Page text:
After going a bit too 3D with QTEs and stealth segments, will Revolution Software (with the help of Sumo Digital) return to old form with Broken Sword: Angel of Death?
George Stobbard discovers the secret of the Lost Ark and what the church, a gang of mobsters and a mysterious and attractive girl named Anna Maria have in common, while his old friend Nico is also met along the way.
Conspiracy this, cliché that
Mystery and crime stories are difficult to write without diving into the depths of clichéd conspiracy theories and Italian mob gangsters. While the plot is engaging to a certain degree and how an old manuscript is used for investigative purposes works extremely well, being reminiscent of the first game, the title ultimately suffers from neglecting what made the series great in the first place: an adventuring duo who complement each other. So instead of Nico and George, there’s too much George Stobbard and Anna Maria whose relationship is superficial.
When Nico finally comes into play (way too late), their interaction is forced, while their conversations are often less entertaining because of George’s pseudo coolness which is further complicated by some chauvinistic remarks. Few emotional scenes help this characterization at the end when the player doesn’t care anymore about George, Anna Maria or Nico, while the plot gets more convoluted and nonsensical. NPCs are also less interesting with few exceptions, like a priest who loves violent movies. Except for this, conversations with other people aren’t that fun anymore, compared to the older titles.
Returning to gameplay roots…of the problem
The gameplay is less action-oriented and focuses on inventory object combinations and environmental interactions in addition to the typical conversations with various characters. There is also a bit of research to be done on specific topics in a historical data base where connections have to be made, while the aforementioned manuscript provides clues to certain puzzles. These are varied, but they can also become frustrating, because their solutions aren’t always clear. Especially the object combinations are difficult when running from one place to another for a very obscure interaction with the environment, which gets extremely annoying when these have to be done on time as well.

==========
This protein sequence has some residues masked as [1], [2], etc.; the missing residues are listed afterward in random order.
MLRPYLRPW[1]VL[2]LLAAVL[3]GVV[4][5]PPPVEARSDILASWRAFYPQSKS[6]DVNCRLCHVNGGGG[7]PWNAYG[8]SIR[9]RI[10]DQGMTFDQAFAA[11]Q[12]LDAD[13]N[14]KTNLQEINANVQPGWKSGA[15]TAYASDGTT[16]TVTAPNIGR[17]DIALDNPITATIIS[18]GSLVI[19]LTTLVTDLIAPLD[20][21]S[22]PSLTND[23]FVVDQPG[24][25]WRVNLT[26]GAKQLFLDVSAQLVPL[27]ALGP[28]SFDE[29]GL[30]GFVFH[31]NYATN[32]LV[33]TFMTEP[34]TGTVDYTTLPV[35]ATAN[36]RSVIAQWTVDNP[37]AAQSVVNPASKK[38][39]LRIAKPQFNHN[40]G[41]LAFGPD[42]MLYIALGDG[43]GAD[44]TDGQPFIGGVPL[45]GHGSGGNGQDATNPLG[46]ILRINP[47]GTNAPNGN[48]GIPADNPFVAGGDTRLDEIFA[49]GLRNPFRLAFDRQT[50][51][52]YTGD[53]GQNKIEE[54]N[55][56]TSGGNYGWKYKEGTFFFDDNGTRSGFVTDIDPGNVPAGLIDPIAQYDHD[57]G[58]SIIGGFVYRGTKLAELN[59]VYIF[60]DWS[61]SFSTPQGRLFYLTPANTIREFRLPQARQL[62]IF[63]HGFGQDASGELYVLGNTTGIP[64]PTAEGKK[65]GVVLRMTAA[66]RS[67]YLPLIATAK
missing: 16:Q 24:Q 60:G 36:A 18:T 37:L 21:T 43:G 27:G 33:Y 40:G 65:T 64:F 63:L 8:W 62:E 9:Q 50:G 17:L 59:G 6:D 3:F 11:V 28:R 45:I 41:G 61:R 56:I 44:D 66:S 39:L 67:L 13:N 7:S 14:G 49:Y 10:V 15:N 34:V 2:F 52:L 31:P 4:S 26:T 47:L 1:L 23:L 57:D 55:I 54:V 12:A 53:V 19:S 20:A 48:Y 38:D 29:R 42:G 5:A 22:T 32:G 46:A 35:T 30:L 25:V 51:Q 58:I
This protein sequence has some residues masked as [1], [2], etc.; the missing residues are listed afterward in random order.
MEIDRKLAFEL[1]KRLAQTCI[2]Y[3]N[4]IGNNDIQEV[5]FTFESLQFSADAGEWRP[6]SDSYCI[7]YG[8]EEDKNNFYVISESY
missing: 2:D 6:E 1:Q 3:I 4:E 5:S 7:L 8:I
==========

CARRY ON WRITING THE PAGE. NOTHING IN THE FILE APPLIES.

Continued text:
Even if there are no QTEs or stealth sections, the classic point-and-click adventure gameplay receives a problematic hacking mini-game that outstays its welcome very soon. Here players are tasked to direct one or more data streams through various computer terminals (or gateways) with a select number of mirror-like devices. This gets more difficult when other obstacles have to be avoided. There’s no timer, but it’s still a rather unnecessary mini-game that is more frustrating than it is fun to play. Defusing a bomb at a later stage of the game is even more infuriating, because it is time-sensitive and gives a very limited amount of information to the player in order to solve this problem in a very short time.
Newer technology with mixed results
Despite the return to its point-and-clicker roots in gameplay, the controls are less than perfect due to the 3D environment. Not only do the camera angles obscure one’s vision, but there are too many obstacles where George and Nico get stuck, while the hotkey/interaction spots aren’t always clear either. Graphically, there’s definitely an improvement of the character models over the third game, but the environments are still rather empty. The cinematic presentation is also less engaging here with fewer set-pieces, while the soundtrack and especially voice acting are a bit disappointing as well (even in the German version where some sentences sound offkey).
Not a classic, but still a good game?
Broken Sword: Angel of Death is the low point in the series and a disappointing game in its own right. While it tries to tell an engaging mystery story, the suspense takes a backseat most of the time and the plot drifts into ridiculous scenes the more time is spent with a rather unsympathetic George and boring Nico whose teamwork hasn’t much to do with the older titles. It’s also riddled with control issues and obscure puzzles. This is not a bad adventure game per se, as it does some historical fact and fiction storytelling and mystery solving aspects right, but it’s still not worthy of the title the other games have carried before.
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